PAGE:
“Lavers keeps his intellectual detective story passionate and suspenseful.”
— Washington Post Book World
From Biblical stories about virgins to adventures with Harry Potter, unicorns have enchanted people for millennia. In the endlessly fascinating The Natural History of Unicorns, author Chris Lavers ingeniously traces the legend of this mysterious creature to the real people, places, and animals that have influenced its story.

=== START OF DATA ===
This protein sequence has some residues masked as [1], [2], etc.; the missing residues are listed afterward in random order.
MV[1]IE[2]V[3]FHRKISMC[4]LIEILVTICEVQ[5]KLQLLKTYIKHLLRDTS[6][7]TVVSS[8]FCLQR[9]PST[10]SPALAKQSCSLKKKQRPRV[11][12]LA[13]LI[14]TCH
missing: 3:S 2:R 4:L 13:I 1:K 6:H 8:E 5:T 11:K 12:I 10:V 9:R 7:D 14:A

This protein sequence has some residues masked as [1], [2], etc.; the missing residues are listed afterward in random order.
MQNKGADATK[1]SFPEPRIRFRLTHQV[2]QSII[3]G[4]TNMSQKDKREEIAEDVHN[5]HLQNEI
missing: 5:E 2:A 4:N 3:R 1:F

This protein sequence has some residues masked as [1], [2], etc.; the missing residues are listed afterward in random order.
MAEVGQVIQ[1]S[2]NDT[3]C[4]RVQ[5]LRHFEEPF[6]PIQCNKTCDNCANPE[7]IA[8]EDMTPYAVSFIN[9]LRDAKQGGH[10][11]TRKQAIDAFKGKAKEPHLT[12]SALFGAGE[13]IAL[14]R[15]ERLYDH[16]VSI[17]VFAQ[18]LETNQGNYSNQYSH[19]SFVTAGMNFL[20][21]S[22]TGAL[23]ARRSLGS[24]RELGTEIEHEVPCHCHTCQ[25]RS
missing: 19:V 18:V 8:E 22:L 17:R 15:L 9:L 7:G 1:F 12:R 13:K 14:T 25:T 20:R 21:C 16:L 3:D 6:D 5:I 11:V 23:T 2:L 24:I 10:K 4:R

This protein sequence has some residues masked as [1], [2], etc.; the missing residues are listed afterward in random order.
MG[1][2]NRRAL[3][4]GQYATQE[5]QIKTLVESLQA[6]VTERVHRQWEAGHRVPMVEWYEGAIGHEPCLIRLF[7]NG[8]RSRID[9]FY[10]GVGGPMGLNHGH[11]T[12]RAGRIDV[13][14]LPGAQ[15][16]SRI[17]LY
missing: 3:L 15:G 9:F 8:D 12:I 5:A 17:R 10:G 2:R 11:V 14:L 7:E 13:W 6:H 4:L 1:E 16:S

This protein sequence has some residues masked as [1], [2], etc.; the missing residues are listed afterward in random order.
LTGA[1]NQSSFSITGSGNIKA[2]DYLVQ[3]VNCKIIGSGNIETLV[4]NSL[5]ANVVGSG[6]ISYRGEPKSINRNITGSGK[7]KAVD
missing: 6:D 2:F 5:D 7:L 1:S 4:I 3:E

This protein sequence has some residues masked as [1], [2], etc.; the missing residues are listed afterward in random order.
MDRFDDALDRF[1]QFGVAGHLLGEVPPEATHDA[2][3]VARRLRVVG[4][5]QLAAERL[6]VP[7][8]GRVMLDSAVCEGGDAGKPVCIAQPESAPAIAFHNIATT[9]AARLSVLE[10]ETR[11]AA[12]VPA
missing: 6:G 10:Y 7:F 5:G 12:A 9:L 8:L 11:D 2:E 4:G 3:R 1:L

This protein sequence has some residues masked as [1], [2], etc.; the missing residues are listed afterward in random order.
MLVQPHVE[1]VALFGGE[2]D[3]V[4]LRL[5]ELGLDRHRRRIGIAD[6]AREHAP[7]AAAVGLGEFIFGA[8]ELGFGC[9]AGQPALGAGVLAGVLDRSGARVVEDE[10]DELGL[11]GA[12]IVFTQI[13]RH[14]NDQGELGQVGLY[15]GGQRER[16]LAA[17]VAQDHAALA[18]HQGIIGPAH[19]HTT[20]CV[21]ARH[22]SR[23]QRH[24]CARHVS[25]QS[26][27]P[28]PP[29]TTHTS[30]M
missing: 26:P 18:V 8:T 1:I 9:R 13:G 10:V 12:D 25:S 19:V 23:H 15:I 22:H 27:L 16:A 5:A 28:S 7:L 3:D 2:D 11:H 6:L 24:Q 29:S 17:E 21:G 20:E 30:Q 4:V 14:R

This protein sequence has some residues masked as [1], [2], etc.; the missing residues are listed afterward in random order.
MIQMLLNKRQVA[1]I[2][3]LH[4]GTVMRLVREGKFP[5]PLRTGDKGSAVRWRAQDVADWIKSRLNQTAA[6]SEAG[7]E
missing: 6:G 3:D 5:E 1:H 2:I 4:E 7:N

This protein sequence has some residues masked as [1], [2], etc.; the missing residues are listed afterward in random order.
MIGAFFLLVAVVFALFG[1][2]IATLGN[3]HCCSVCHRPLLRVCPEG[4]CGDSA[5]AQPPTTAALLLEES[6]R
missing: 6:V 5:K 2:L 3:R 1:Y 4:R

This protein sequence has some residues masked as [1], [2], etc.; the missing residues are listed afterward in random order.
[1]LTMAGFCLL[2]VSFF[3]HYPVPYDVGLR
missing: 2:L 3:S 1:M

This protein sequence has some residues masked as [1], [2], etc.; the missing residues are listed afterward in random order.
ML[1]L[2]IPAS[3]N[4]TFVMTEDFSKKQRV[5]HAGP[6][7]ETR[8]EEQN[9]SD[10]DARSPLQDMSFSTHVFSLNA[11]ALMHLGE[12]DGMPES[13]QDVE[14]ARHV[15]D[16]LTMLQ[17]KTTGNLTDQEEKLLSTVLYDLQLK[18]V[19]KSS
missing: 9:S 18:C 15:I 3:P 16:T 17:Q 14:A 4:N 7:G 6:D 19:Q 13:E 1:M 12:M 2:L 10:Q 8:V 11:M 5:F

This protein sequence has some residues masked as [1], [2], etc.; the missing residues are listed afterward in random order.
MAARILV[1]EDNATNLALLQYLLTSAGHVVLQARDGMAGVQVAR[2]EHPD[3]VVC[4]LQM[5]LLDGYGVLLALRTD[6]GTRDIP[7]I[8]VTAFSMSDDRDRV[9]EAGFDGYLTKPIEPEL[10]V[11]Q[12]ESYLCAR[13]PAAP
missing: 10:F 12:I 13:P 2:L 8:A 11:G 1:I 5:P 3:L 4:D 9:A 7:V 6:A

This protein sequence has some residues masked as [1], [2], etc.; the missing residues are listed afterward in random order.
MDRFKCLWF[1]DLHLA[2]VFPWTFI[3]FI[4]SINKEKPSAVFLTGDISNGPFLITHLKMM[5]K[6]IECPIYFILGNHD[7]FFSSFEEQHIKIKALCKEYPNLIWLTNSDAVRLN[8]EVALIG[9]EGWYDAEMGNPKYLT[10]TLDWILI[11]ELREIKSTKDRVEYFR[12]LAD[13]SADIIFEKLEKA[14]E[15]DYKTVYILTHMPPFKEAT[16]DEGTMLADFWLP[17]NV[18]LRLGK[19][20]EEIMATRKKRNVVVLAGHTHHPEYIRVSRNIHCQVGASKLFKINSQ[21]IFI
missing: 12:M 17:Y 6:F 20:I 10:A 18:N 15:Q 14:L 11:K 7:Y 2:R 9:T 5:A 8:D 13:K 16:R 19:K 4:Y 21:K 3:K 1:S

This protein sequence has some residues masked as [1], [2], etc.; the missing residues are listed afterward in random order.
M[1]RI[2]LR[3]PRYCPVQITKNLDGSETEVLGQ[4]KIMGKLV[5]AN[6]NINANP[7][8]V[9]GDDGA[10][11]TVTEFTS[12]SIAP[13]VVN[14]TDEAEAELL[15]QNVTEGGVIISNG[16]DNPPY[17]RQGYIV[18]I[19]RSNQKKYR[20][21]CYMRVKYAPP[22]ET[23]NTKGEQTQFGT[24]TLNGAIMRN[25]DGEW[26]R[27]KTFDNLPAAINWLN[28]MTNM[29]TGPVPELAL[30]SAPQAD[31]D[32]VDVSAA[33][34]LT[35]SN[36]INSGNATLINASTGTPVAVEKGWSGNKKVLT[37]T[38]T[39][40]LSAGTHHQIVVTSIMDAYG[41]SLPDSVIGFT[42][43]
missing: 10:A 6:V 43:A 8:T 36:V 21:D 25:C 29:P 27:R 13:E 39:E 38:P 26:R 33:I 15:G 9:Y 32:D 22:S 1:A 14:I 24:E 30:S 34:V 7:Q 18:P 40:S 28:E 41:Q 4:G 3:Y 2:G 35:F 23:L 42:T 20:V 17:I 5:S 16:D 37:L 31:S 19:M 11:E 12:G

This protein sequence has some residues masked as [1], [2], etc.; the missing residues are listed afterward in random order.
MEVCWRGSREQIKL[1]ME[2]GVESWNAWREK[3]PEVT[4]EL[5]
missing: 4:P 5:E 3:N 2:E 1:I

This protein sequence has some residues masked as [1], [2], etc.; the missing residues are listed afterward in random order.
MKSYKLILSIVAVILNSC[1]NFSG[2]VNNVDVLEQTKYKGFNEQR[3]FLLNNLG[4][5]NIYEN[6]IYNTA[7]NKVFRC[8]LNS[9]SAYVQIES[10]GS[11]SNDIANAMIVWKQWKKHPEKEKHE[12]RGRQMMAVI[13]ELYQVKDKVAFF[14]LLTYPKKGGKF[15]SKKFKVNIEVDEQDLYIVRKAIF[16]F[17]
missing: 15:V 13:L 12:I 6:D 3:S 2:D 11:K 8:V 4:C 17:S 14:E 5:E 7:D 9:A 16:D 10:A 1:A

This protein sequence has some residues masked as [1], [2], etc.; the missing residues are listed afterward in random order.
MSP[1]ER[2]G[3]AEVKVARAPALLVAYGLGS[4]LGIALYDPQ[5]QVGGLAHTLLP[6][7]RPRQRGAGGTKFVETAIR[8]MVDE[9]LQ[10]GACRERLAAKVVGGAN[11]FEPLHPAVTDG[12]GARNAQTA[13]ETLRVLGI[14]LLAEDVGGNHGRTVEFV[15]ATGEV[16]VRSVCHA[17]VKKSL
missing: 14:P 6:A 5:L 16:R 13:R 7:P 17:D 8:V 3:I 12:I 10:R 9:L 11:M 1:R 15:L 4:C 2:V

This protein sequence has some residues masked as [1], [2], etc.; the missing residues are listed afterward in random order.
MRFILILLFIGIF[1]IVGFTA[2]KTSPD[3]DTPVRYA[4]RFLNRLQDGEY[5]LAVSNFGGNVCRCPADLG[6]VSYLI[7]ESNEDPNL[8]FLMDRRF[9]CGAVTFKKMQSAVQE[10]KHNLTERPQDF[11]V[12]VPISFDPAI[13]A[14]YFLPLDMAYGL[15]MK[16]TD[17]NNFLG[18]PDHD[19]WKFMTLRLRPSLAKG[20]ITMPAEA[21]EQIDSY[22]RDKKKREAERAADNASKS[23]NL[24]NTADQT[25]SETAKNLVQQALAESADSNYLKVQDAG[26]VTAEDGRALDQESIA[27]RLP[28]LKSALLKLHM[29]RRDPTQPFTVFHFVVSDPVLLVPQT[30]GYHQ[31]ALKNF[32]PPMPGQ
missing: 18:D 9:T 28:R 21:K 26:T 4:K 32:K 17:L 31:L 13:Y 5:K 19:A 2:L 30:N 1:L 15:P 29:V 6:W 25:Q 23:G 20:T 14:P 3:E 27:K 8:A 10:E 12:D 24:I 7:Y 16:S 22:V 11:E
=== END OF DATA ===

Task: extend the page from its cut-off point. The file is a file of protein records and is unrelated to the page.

In an inspired iteration of a cluttered genre-world-history-through-innocuous-topic-U.K. natural historian Lavers (Why Elephants Have Big Ears) rattles off a history of the mythical unicorn that "binds... the earth's natural history to our own." An object of fascination for at least the last 2,000 years, the unicorn was described in 398 B.C. by the Greek Ctesias as "wild asses as large as horses... white bodies, their heads dark red" with a horn that, when used as a drinking glass, protected men from epilepsy and poison. Ctesias became a source for Aristotle and Pliny, who shaped European beliefs for 1500 years. Wending its way into (and possibly out of) the Old Testament (Ctesias's ass was, "like the Hebrews' totemic reem, real strong, horned, indomitable and, crucially, not a cow."), unicorns are incorporated into Bible translations and the Physiologus bestiary (in its time, almost as big as the Bible), and one-horned creatures have even been found drawn on the walls of African caves. Laver's tongue-in-cheek delivery maintains its charm throughout while turning up a good bit of knowledge about natural history and how it's been artfully embellished by those recording it.